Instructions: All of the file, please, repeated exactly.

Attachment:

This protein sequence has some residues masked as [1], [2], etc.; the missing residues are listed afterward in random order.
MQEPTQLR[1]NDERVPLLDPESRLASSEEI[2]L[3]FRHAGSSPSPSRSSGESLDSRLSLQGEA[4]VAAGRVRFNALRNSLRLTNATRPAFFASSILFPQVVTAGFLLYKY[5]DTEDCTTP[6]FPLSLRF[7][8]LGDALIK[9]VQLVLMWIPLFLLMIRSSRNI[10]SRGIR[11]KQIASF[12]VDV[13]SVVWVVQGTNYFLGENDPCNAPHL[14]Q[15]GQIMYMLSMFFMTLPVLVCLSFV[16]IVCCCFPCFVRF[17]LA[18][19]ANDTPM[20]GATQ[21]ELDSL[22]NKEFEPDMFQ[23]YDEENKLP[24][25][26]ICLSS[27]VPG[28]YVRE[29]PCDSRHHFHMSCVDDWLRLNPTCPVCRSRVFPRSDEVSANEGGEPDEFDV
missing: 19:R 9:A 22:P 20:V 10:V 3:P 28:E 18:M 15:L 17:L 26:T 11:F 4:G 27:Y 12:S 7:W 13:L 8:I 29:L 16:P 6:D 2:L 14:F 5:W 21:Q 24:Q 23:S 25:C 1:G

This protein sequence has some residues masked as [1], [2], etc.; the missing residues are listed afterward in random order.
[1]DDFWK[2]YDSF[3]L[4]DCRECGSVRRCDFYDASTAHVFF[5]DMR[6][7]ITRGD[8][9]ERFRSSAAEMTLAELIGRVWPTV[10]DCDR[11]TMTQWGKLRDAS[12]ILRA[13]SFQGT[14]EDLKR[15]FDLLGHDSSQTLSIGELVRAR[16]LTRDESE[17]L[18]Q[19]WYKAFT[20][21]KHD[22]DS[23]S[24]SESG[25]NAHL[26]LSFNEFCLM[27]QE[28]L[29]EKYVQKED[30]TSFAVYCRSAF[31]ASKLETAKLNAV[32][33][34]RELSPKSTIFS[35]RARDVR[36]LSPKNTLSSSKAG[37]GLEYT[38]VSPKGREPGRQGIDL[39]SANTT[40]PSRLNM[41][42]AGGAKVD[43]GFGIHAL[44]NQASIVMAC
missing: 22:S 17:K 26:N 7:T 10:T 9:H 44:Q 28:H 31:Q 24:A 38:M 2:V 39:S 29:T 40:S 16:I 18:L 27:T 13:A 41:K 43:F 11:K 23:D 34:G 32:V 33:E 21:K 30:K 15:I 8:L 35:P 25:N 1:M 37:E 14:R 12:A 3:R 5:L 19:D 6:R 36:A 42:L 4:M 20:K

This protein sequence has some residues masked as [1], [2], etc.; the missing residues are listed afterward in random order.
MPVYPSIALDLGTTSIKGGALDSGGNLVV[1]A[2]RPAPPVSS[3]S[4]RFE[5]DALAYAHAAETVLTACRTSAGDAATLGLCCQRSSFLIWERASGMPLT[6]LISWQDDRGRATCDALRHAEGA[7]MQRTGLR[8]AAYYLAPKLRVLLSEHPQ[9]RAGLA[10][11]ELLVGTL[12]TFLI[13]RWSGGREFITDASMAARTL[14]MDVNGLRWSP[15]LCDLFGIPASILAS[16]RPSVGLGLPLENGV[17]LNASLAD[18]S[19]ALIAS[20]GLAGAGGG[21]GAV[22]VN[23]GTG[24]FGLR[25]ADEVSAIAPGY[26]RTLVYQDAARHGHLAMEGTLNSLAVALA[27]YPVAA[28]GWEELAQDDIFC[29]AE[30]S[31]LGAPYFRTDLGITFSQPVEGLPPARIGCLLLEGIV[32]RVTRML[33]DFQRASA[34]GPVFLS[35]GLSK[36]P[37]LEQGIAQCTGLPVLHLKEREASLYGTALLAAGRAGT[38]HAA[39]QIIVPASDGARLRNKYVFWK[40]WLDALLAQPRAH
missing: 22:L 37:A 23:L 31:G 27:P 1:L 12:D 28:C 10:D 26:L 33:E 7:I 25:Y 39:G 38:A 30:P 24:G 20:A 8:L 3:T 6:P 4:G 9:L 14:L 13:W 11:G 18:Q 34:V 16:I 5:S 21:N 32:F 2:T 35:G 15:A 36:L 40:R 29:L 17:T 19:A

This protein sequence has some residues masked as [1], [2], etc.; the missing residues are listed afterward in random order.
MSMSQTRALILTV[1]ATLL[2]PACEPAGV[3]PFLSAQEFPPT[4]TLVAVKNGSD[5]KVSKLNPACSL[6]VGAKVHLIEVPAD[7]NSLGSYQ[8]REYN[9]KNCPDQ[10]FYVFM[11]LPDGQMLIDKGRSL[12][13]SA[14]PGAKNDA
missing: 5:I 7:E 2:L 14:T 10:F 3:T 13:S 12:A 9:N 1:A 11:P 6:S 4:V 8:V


This protein sequence has some residues masked as [1], [2], etc.; the missing residues are listed afterward in random order.
MQEPTQLR[1]NDERVPLLDPESRLASSEEI[2]L[3]FRHAGSSPSPSRSSGESLDSRLSLQGEA[4]VAAGRVRFNALRNSLRLTNATRPAFFASSILFPQVVTAGFLLYKY[5]DTEDCTTP[6]FPLSLRF[7][8]LGDALIK[9]VQLVLMWIPLFLLMIRSSRNI[10]SRGIR[11]KQIASF[12]VDV[13]SVVWVVQGTNYFLGENDPCNAPHL[14]Q[15]GQIMYMLSMFFMTLPVLVCLSFV[16]IVCCCFPCFVRF[17]LA[18][19]ANDTPM[20]GATQ[21]ELDSL[22]NKEFEPDMFQ[23]YDEENKLP[24][25][26]ICLSS[27]VPG[28]YVRE[29]PCDSRHHFHMSCVDDWLRLNPTCPVCRSRVFPRSDEVSANEGGEPDEFDV
missing: 19:R 9:A 22:P 20:V 10:V 3:P 28:E 18:M 15:L 17:L 26:T 11:F 4:G 27:Y 12:S 7:W 13:L 8:I 29:L 16:P 6:D 2:L 14:F 5:W 21:Q 24:Q 23:S 25:C 1:G

This protein sequence has some residues masked as [1], [2], etc.; the missing residues are listed afterward in random order.
[1]DDFWK[2]YDSF[3]L[4]DCRECGSVRRCDFYDASTAHVFF[5]DMR[6][7]ITRGD[8][9]ERFRSSAAEMTLAELIGRVWPTV[10]DCDR[11]TMTQWGKLRDAS[12]ILRA[13]SFQGT[14]EDLKR[15]FDLLGHDSSQTLSIGELVRAR[16]LTRDESE[17]L[18]Q[19]WYKAFT[20][21]KHD[22]DS[23]S[24]SESG[25]NAHL[26]LSFNEFCLM[27]QE[28]L[29]EKYVQKED[30]TSFAVYCRSAF[31]ASKLETAKLNAV[32][33][34]RELSPKSTIFS[35]RARDVR[36]LSPKNTLSSSKAG[37]GLEYT[38]VSPKGREPGRQGIDL[39]SANTT[40]PSRLNM[41][42]AGGAKVD[43]GFGIHAL[44]NQASIVMAC
missing: 22:S 17:K 26:N 7:T 10:T 9:H 44:Q 28:H 31:Q 24:A 38:M 2:V 39:S 29:T 40:S 16:I 18:L 27:T 13:A 41:K 43:F 11:K 23:D 34:G 32:V 33:E 21:K 30:K 15:I 8:L 35:P 25:N 1:M 37:E 14:R 12:A 3:R 5:L 19:D 6:R 36:A 42:L 4:M 20:K

This protein sequence has some residues masked as [1], [2], etc.; the missing residues are listed afterward in random order.
MPVYPSIALDLGTTSIKGGALDSGGNLVV[1]A[2]RPAPPVSS[3]S[4]RFE[5]DALAYAHAAETVLTACRTSAGDAATLGLCCQRSSFLIWERASGMPLT[6]LISWQDDRGRATCDALRHAEGA[7]MQRTGLR[8]AAYYLAPKLRVLLSEHPQ[9]RAGLA[10][11]ELLVGTL[12]TFLI[13]RWSGGREFITDASMAARTL[14]MDVNGLRWSP[15]LCDLFGIPASILAS[16]RPSVGLGLPLENGV[17]LNASLAD[18]S[19]ALIAS[20]GLAGAGGG[21]GAV[22]VN[23]GTG[24]FGLR[25]ADEVSAIAPGY[26]RTLVYQDAARHGHLAMEGTLNSLAVALA[27]YPVAA[28]GWEELAQDDIFC[29]AE[30]S[31]LGAPYFRTDLGITFSQPVEGLPPARIGCLLLEGIV[32]RVTRML[33]DFQRASA[34]GPVFLS[35]GLSK[36]P[37]LEQGIAQCTGLPVLHLKEREASLYGTALLAAGRAGT[38]HAA[39]QIIVPASDGARLRNKYVFWK[40]WLDALLAQPRAH
missing: 22:L 37:A 23:L 31:G 27:P 1:L 12:D 28:C 10:D 26:L 33:E 7:I 25:Y 39:G 38:A 30:P 24:G 20:A 8:L 3:T 6:P 4:G 9:L 14:L 13:W 11:G 18:Q 34:V 16:I 5:S 21:N 32:F 2:T 35:G 15:A 36:L 40:R 29:L 17:T 19:A

This protein sequence has some residues masked as [1], [2], etc.; the missing residues are listed afterward in random order.
MSMSQTRALILTV[1]ATLL[2]PACEPAGV[3]PFLSAQEFPPT[4]TLVAVKNGSD[5]KVSKLNPACSL[6]VGAKVHLIEVPAD[7]NSLGSYQ[8]REYN[9]KNCPDQ[10]FYVFM[11]LPDGQMLIDKGRSL[12][13]SA[14]PGAKNDA
missing: 5:I 7:E 2:L 14:T 10:F 3:T 13:S 12:A 9:N 1:A 11:P 6:S 4:V 8:V